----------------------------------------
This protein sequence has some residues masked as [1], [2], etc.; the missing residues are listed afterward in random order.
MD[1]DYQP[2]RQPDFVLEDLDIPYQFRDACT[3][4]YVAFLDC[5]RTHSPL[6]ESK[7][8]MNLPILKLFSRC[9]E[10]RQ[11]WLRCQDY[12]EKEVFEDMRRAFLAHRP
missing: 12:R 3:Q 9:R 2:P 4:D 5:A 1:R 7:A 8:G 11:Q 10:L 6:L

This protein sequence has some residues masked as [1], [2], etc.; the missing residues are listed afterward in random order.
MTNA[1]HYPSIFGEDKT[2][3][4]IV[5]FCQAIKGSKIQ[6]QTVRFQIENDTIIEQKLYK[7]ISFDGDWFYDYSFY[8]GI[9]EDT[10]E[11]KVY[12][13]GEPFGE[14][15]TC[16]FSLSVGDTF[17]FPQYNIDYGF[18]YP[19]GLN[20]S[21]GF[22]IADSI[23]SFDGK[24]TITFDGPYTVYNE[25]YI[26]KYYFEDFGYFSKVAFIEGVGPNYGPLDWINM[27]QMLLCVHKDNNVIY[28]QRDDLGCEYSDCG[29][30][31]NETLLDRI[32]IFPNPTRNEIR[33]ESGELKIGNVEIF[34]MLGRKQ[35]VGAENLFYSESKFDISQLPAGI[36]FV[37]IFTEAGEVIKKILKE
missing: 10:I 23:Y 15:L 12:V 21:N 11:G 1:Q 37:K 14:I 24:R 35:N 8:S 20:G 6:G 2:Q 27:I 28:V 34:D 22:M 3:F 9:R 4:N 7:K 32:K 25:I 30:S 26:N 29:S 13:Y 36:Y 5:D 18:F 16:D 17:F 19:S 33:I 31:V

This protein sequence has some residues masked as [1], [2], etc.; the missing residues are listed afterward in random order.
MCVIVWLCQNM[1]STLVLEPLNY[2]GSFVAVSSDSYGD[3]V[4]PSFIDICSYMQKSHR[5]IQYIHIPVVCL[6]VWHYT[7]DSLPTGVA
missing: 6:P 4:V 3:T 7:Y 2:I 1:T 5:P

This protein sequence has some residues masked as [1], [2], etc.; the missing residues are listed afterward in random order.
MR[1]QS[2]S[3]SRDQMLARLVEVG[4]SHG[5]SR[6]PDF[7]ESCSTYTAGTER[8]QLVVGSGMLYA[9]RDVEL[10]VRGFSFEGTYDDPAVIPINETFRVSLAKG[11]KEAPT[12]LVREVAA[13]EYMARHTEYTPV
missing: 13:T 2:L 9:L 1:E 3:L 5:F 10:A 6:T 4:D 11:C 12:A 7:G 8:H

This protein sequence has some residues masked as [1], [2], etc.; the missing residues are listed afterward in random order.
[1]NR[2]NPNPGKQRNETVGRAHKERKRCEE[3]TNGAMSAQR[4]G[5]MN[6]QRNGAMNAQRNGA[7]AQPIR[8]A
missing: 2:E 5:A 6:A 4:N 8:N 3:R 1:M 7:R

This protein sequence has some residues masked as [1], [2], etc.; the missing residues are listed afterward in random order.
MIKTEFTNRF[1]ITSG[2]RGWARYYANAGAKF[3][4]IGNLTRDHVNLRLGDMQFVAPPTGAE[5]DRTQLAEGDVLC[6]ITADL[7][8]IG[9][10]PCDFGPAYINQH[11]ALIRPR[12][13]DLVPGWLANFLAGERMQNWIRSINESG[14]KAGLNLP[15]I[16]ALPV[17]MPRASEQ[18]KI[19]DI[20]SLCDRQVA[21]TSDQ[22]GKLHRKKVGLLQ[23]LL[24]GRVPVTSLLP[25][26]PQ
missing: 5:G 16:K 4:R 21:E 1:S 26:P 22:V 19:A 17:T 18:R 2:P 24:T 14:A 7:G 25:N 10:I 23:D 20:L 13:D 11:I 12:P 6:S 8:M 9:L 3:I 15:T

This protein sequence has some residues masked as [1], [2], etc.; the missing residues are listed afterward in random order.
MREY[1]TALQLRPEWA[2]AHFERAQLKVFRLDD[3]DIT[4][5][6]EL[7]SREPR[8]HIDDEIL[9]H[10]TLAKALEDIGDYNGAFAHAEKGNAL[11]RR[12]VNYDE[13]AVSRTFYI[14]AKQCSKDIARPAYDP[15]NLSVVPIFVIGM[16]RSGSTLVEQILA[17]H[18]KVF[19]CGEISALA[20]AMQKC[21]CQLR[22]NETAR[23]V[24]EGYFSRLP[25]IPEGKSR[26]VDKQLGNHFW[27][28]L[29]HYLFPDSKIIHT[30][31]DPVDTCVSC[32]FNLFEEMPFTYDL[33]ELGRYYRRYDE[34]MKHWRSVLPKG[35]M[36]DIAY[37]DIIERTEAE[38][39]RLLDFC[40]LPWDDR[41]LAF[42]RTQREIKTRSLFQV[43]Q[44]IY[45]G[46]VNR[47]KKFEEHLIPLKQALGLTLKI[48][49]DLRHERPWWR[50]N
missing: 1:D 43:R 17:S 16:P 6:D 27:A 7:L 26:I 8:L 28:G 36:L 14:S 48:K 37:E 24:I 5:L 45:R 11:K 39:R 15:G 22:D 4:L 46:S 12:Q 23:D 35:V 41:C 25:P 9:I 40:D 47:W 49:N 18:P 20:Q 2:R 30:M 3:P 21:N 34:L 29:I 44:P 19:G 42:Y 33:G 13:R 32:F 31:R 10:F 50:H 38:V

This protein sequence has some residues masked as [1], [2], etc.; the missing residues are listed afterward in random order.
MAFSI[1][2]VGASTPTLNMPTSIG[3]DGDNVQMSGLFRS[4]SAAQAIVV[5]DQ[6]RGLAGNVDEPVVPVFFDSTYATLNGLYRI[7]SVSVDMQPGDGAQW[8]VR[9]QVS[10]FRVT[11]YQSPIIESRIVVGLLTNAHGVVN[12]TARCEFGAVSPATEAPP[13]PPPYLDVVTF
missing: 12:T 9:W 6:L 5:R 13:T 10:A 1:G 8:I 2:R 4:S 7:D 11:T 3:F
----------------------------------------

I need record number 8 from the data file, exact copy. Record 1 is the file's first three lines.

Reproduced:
This protein sequence has some residues masked as [1], [2], etc.; the missing residues are listed afterward in random order.
MAFSI[1][2]VGASTPTLNMPTSIG[3]DGDNVQMSGLFRS[4]SAAQAIVV[5]DQ[6]RGLAGNVDEPVVPVFFDSTYATLNGLYRI[7]SVSVDMQPGDGAQW[8]VR[9]QVS[10]FRVT[11]YQSPIIESRIVVGLLTNAHGVVN[12]TARCEFGAVSPATEAPP[13]PPPYLDVVTF
missing: 12:T 9:W 6:L 5:R 13:T 10:A 1:G 8:I 2:R 4:S 7:D 11:T 3:F